An abbreviation for the adrenocortiotropic hormone secreted by the pituitary gland. ACTH stimulates the adrenal glands to produce and release cortisol into the blood stream.
Endocrine glands located on top of the kidneys, that produce a range of hormones, including epinephrine (adrenaline), norepinephrine, the corticosteroid hormones and some androgens.
Adrenal hormone that affects the body's handling of sodium, chloride, and potassium and helps regulate blood pressure.
A hormone such as testosterone and androsterone responsible for the development of male characteristics. Produced in the testicles in the male; also found in small amounts in the female.
Term meaning essentially harmless; not progressive.
Constant force placed on the walls of the arteries.
Portion of the brain that connects the hemispheres with the spinal cord. Consists of medulla oblongata, pons, and midbrain.
Hump-like collection of fat between and above the shoulder blades.
Term used to describe long-lasting diseases or conditions.
Mental process of thought, perception, reasoning, intuition and memory
Term used to describe something present at birth, especially an abnormality.
Hormones produced by the cortex of the adrenal glands; also, a class of such hormones used as medications for inflammatory conditions such as asthma and arthritis. Medications include prednisone and dexamethasone.
A glucocorticoid or corticosteroid hormone produced by the adrenal glands. Cortisol influences sugar (glucose) metabolism, and has effects on bones, fat tissue, the cardiovascular system, the immune system and is involved in the “fight or flight” response to stress. Cortisol levels are tightly controlled by a feedback mechanism involving the pituitary gland and the hypothalamus. Glucocorticoid medications (prednisone, dexamethasone) have powerful anti-inflammatory properties and are often used for treatment of asthma and arthritis.
Computed Tomographic Scanning uses an ultrathin X-ray beam and is noninvasive. It shows soft tissues much better than conventional X-rays. CT scanning is sensitive enough to show the differnce in densities, therefore sometimes allowing to distinguish benign from malignant tumors.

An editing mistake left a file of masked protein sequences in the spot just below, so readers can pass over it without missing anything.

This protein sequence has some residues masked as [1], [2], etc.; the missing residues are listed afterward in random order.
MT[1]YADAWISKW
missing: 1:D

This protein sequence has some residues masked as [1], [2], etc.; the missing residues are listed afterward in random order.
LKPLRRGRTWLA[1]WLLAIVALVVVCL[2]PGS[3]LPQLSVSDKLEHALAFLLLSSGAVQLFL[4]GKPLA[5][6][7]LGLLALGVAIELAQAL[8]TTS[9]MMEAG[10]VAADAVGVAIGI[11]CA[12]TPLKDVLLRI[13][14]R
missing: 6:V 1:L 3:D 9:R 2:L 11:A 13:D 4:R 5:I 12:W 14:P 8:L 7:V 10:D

A feeling of extreme sadness and discouragement. Symptoms also may include disruption of sleeping and eating patterns and lack of energy.
Identification of a disease or disorder by a physician.
Abnormal placement, such as a pregnancy that occurs outside the uterus (tubal pregnancy). Ectopic Cushing's is the term used to describe and ACTH producing tumor that is not located in the pituitary gland.
Swelling of body tissues due to excessive fluid.
Obstruction of a blood vessel by a blood clot, air bubble, fat deposit, or other foreign substance.
To break or crack a bone; or, a break or a crack in a bone.
Pertaining to the stomach.
The non-trademark name of a drug.
Any organ or tissue that releases a substance to be used elsewhere in the body; endocrine glands release hormones directly into the bloodstream.
Blood sugar, also known as dextrose.
Transmission of genetic traits from parent to child.
High Blood Pressure
Condition in which the blood is pumped through the body under abnormally high pressure; also known as hypertension.
Excessive growth of body hair or facial hair.
A substance (secreted by an endocrine gland) that is carried through the bloodstream to various organs of the body, where it serves to regulate various body functions.
An abbreviation for the hypothalamic, pituitary, adrenal axis that comprises the feedback system to maintain appropriate cortisol levels. The hypothalamus secretes CRH that stimulates the pituitary gland to secrete ACTH. ACTH acts on the adrenal glands to stimulate production and release of cortisol into the bloodstream. Circulating cortisol levels are detected by the hypothalamus and the pituitary and when cortisol levels rise, CRH and ACTH output are decreased.
A portion of the brain; partly responsible for basic functions such as appetite, sleep, body temperature, and procreation.
cancerous tumors that can grow uncontrollably and spread (metastasize).
Magnetic Resonance Imaging, uses a very strong magnetic field. It is noninvasive. It is particularly useful for imaging areas of your head where soft and hard tissue meet, your spinal cord, and areas affected by stroke that cannot be seen well on CT scans.
Muscle tenderness or pain.
Abnormal body weight, usually defined as more than 20 percent above average for age, height, and bone structure.
An endocrine gland that produces a range of hormones to help control the body's long-term growth, day-to-day functioning, and reproductive capabilities; sometimes called the "master gland".
Mental disturbance of serious magnitude that is characterized by loss of contact with reality. Delusions and hallucinations are often present.
Streaks or stripes, usually purplish with Cushing's.
Abnormal growth of tissue. The tumor may be malignant (cancerous) or benign (noncancerous).
The state experienced when addicting medications, illegal drugs, or alcohol are withdrawn. Symptoms may be physiological or psychological or both.
Electromagnetic wave that penetrates most solid matter and will produce an image on film upon emerging from the body part or other object being studied. Also called roentgen ray.